Skip to main content

Making Do

It's great how quickly we've adapted to living without the central heating...
 The three of us just wear lots of layers & Hugo gets into his sleeping bag if needs be.
The only problem we find now is going into places that are heated - it kills us!
We don't really walk around towns much, but when we did before Christmas - it was unbearable...
And the funny thing was, it seemed that it was only us that suffered.



Being out in the fresh Cornish air is much more fun...



We've embraced life on a budget.
 We think about how often we travel into one of the towns (the nearest is St Austell) & seem to need very little.
We had already bought large bags of pulses & grains in November, which will keep us going for weeks yet & we have  an organic veg delivery each week, so our outgoings are very little - which thrills us!

When we do get busy again in the Spring, we are going to make an effort to continue eating home cooked food - No more eating out willy-nilly. 
It works out that we will save over £100 a month by eating our own food, which we always enjoy far more than most cafe & restaurant experiences...


Doing the B&B will mean being at home more (we hope) & so we aim to grow more of our own food - not just herbs & the odd tomato, but one thing we do need to really think about is saving our own seeds from the food we grow. 
This year we will mainly grow in pots, as well as a few bits around the shrubs, then maybe next year we will finally persuade our landlord to let us dig the garden up & have a proper plot...
Another issue for us here is the amount of slugs & snails during the rainy months of Summer - we really don't want to kill them & have lost so many plants to them in the past, even when we have used salt or copper wire, so that's going to need some research.
We usually grow some stuff in the bath, as  we don't use it & it has a south facing low window & lots of sunlight!
Pot growing means bringing them into our back room at night, which works really well, but it takes a lot of discipline to do it every night.


We both have ideas for projects this year - Sime wants to build his own bass & I want to get going properly with my crocheting & knitting. 


We shall see...


Kay & Sime xx



Comments

Popular posts from this blog

Take Time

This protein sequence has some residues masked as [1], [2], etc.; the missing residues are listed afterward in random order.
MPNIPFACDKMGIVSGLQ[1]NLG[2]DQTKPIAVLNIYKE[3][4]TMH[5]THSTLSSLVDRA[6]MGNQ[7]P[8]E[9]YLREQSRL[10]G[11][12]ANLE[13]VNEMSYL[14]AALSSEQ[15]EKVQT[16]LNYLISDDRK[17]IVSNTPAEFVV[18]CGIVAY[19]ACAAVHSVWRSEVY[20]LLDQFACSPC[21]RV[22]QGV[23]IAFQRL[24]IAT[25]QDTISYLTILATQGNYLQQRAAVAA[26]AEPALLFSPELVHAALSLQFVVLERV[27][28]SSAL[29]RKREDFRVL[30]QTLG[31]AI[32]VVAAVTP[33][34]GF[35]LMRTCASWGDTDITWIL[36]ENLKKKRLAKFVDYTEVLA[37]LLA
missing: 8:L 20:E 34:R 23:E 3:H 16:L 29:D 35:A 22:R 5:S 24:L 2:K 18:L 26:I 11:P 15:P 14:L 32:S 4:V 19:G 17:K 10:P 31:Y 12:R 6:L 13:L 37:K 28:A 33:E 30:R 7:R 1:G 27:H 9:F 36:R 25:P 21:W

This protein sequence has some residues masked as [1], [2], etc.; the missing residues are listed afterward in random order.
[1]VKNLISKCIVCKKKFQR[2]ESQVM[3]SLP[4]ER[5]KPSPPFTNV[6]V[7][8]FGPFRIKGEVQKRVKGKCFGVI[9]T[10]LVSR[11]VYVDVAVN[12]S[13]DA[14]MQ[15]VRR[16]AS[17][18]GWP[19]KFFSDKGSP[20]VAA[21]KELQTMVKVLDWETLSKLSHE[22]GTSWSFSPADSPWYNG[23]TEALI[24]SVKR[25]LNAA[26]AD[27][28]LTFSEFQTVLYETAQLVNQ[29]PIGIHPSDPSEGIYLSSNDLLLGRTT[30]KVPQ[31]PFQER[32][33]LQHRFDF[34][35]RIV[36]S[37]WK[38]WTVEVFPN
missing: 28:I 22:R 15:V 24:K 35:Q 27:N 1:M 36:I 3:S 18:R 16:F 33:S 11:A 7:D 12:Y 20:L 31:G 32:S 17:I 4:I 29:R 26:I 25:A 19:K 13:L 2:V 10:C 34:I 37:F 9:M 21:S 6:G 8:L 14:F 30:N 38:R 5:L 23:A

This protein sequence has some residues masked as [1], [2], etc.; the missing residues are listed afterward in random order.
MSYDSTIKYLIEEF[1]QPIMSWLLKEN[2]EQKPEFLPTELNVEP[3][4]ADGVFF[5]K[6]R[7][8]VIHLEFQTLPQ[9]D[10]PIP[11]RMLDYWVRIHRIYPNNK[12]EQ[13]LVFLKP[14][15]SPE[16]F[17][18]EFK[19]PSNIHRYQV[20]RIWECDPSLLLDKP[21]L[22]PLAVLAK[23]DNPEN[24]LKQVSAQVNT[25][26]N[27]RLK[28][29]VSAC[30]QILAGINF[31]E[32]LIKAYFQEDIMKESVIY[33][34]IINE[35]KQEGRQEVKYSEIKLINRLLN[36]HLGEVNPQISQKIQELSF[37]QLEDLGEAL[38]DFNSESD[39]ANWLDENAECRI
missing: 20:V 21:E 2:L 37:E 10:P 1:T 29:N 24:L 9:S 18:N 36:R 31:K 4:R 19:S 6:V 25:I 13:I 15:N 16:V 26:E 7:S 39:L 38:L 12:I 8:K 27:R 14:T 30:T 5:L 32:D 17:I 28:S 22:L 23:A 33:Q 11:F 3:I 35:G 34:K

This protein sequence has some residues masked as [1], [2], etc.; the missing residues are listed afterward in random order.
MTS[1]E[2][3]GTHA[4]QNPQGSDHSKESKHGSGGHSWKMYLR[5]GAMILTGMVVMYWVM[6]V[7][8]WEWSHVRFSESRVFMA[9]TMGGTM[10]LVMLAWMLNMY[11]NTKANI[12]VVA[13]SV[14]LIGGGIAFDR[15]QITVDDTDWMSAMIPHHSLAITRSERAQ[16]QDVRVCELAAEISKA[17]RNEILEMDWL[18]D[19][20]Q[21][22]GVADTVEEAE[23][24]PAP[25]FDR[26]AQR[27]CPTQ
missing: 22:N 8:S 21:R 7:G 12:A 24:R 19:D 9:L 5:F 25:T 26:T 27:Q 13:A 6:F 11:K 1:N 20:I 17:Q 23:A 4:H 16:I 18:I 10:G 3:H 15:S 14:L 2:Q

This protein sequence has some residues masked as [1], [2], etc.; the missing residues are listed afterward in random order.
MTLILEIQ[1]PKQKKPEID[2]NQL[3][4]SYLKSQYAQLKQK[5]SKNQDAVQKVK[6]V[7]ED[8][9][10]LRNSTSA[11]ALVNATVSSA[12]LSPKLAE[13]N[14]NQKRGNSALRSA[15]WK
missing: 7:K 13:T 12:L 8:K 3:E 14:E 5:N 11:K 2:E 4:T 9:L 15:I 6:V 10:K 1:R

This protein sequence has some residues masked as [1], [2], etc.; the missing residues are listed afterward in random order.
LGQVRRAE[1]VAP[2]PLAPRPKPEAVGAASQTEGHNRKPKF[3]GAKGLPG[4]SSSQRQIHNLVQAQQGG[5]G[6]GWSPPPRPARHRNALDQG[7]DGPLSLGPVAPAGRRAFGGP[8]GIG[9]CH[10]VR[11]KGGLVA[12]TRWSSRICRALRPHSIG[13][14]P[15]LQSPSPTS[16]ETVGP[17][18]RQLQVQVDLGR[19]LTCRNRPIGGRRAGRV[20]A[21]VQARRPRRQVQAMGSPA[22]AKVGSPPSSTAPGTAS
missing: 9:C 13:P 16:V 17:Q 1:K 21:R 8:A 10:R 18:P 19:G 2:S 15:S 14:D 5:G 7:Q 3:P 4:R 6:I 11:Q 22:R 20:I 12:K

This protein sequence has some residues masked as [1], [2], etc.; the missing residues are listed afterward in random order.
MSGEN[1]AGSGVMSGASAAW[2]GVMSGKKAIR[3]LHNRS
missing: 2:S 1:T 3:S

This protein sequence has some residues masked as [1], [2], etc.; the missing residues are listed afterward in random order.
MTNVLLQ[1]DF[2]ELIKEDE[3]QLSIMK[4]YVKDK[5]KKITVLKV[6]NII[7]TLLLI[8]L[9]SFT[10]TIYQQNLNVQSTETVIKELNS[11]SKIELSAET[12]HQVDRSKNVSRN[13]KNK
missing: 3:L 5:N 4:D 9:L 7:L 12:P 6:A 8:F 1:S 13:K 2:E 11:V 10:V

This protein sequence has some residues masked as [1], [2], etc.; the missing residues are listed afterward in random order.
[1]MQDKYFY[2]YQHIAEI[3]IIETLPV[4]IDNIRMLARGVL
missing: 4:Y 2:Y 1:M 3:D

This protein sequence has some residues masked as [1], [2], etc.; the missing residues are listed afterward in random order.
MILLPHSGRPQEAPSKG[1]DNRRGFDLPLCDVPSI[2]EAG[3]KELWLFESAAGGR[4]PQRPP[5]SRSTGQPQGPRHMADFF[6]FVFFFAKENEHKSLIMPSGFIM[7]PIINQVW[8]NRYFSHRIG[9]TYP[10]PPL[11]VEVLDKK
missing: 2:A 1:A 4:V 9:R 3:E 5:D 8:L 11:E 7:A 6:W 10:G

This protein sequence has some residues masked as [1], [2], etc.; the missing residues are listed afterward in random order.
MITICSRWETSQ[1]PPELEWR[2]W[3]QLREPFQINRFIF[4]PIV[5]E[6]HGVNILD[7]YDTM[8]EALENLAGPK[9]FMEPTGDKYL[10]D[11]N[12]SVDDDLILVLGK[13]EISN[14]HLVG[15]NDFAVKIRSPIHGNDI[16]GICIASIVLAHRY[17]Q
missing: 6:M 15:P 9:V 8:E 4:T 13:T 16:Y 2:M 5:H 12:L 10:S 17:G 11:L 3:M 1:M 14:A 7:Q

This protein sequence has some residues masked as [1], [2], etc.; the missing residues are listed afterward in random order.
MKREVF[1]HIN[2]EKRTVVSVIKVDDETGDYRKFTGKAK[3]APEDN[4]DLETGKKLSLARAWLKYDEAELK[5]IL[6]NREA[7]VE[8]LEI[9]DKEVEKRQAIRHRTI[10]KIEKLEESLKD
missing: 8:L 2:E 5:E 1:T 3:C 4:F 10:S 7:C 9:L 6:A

How often do you take time to be thoughtful and quiet? To breathe and be in nature? Do you start your day slowly, even when busy? 
We like to spend our mornings gently waking - reading to each other, writing, sometimes singing, making breakfast and taking time to leisurely eat and digest our food before we begin our day. We choose to live in the slow lane, from where we observe others rushing through their days, often stressed and with a need to fill every moment doing what they consider to be meaningful.  We feel no guilt in being lazy and happily sit around chatting instead of doing what we loosely planned to do. You may think it's procrastination, but we prefer to think of it as "going with the flow". There is more to life than filling your days with stuff, working hard, keeping up with your neighbours and it's not until you get off that treadmill that you can see for yourself just how great life can be. Part of the process for us in slowing down was to write mor…

Soil, Soul and Society

Please take some time to watch this video.
Take some time to look at your life and learn how to live differently.

If  you are unhappy, make changes to your life.
Find gratitude in each day.

Try not to criticise others and instead feel compassion.

Enjoy time in nature.
Be quiet and calm.

There is so much anger and stress surrounding many of you out there at the moment...
Take care of yourselves, take time out from the news and stop worrying about how many times your neighbours are venturing out. Occupy yourselves doing something new and interesting instead.

Most of our days are spent weeding, planting, cooking and eating.
We go to bed earlier than we have done in years, usually aching...pleasantly so though!
We are learning about growing vegetables, enjoying playing with soil and it feels good spending lots of time out on the land.



Sending you all much love,

Kay and Sime xx





Nettles

Our garden yesterday.
Tall Nettles TALL nettles cover up, as they have done These many springs, the rusty harrow, the plough Long worn out, and the roller made of stone: Only the elm butt tops the nettles now.
This corner of the farmyard I like most: As well as any bloom upon a flower I like the dust on the nettles, never lost Except to prove the sweetness of a shower.
~ Edward Thomas ~
Every time we venture out to pick nettles, Sime always goes on about this poem!

Anyway, thought I'd share with you the article I've written for next month's Parish Magazine...


Our hedgerows are coming alive with food aplenty, but hardly anyone really notices the nettles that surround us, they grow quietly while using their juices to produce a medicine that can bring health. Anaemia, arthritis, rickets, tuberculosis, respiratory diseases, colds, catarrh & lymphatic problems can all benefit from this wonderful wild & free super food.
Nettles are rich in calcium, iron, phosphorus, potass…